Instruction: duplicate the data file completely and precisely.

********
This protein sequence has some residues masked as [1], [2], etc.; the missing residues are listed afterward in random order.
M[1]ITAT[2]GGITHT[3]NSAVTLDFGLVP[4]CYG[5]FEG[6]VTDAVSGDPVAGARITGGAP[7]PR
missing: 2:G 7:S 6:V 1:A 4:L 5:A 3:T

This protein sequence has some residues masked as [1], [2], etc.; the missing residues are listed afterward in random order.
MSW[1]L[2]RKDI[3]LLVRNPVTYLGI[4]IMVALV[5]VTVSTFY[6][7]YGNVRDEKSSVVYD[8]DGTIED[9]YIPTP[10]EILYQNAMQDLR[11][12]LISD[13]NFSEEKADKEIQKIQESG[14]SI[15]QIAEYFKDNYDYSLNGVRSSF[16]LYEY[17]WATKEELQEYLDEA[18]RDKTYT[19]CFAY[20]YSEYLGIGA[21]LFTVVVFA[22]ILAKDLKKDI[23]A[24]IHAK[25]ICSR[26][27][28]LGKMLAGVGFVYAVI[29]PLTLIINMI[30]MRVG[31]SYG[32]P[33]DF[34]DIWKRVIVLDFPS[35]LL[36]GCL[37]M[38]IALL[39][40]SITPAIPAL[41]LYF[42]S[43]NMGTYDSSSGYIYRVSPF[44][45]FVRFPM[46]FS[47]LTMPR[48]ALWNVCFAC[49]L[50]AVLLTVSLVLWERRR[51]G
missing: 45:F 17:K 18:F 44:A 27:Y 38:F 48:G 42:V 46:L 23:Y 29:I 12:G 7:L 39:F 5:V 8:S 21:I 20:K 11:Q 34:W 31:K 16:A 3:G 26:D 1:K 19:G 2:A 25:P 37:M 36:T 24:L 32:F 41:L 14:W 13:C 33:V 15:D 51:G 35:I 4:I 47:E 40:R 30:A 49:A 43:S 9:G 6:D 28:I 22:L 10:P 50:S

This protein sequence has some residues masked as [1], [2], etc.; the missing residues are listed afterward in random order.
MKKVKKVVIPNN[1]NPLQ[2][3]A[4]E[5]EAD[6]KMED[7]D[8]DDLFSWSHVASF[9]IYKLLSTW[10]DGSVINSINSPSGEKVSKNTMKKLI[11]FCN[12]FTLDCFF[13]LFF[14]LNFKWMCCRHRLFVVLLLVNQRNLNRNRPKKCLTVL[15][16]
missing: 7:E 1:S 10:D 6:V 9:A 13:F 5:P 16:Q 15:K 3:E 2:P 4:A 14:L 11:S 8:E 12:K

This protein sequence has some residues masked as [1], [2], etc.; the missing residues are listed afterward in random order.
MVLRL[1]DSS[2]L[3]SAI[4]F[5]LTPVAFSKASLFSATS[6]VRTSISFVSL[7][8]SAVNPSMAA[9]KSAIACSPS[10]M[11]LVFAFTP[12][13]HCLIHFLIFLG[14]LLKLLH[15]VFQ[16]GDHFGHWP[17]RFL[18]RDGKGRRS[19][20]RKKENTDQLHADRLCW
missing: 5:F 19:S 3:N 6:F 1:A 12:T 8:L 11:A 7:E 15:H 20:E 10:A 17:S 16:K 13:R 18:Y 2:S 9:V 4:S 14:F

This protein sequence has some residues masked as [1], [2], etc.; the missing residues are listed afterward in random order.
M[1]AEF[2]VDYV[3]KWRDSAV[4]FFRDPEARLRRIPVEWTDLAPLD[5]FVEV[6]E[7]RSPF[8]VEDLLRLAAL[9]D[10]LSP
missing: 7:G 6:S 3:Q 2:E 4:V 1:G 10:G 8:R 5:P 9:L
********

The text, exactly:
This protein sequence has some residues masked as [1], [2], etc.; the missing residues are listed afterward in random order.
M[1]ITAT[2]GGITHT[3]NSAVTLDFGLVP[4]CYG[5]FEG[6]VTDAVSGDPVAGARITGGAP[7]PR
missing: 2:G 7:S 6:V 1:A 4:L 5:A 3:T

This protein sequence has some residues masked as [1], [2], etc.; the missing residues are listed afterward in random order.
MSW[1]L[2]RKDI[3]LLVRNPVTYLGI[4]IMVALV[5]VTVSTFY[6][7]YGNVRDEKSSVVYD[8]DGTIED[9]YIPTP[10]EILYQNAMQDLR[11][12]LISD[13]NFSEEKADKEIQKIQESG[14]SI[15]QIAEYFKDNYDYSLNGVRSSF[16]LYEY[17]WATKEELQEYLDEA[18]RDKTYT[19]CFAY[20]YSEYLGIGA[21]LFTVVVFA[22]ILAKDLKKDI[23]A[24]IHAK[25]ICSR[26][27][28]LGKMLAGVGFVYAVI[29]PLTLIINMI[30]MRVG[31]SYG[32]P[33]DF[34]DIWKRVIVLDFPS[35]LL[36]GCL[37]M[38]IALL[39][40]SITPAIPAL[41]LYF[42]S[43]NMGTYDSSSGYIYRVSPF[44][45]FVRFPM[46]FS[47]LTMPR[48]ALWNVCFAC[49]L[50]AVLLTVSLVLWERRR[51]G
missing: 45:F 17:K 18:F 44:A 27:Y 38:F 48:G 42:V 46:L 23:Y 29:I 12:G 7:L 39:F 5:V 8:S 21:I 20:K 11:Q 34:W 31:K 16:A 3:G 26:D 1:K 19:G 2:A 25:P 37:M 36:T 24:L 32:F 41:L 14:W 13:C 33:V 15:D 51:G 35:I 4:I 47:E 40:R 30:A 49:A 43:S 9:G 6:D 28:I 22:L 10:P 50:S

This protein sequence has some residues masked as [1], [2], etc.; the missing residues are listed afterward in random order.
MKKVKKVVIPNN[1]NPLQ[2][3]A[4]E[5]EAD[6]KMED[7]D[8]DDLFSWSHVASF[9]IYKLLSTW[10]DGSVINSINSPSGEKVSKNTMKKLI[11]FCN[12]FTLDCFF[13]LFF[14]LNFKWMCCRHRLFVVLLLVNQRNLNRNRPKKCLTVL[15][16]
missing: 7:E 1:S 10:D 6:V 9:A 13:F 5:P 16:Q 15:K 3:E 2:P 4:A 14:L 11:S 8:E 12:K

This protein sequence has some residues masked as [1], [2], etc.; the missing residues are listed afterward in random order.
MVLRL[1]DSS[2]L[3]SAI[4]F[5]LTPVAFSKASLFSATS[6]VRTSISFVSL[7][8]SAVNPSMAA[9]KSAIACSPS[10]M[11]LVFAFTP[12][13]HCLIHFLIFLG[14]LLKLLH[15]VFQ[16]GDHFGHWP[17]RFL[18]RDGKGRRS[19][20]RKKENTDQLHADRLCW
missing: 5:F 19:S 3:N 6:F 1:A 12:T 8:L 11:A 7:E 15:H 20:E 10:A 17:S 16:K 13:R 18:Y 2:S 9:V 4:S 14:F

This protein sequence has some residues masked as [1], [2], etc.; the missing residues are listed afterward in random order.
M[1]AEF[2]VDYV[3]KWRDSAV[4]FFRDPEARLRRIPVEWTDLAPLD[5]FVEV[6]E[7]RSPF[8]VEDLLRLAAL[9]D[10]LSP
missing: 7:G 6:S 3:Q 2:E 4:V 1:G 10:G 8:R 5:P 9:L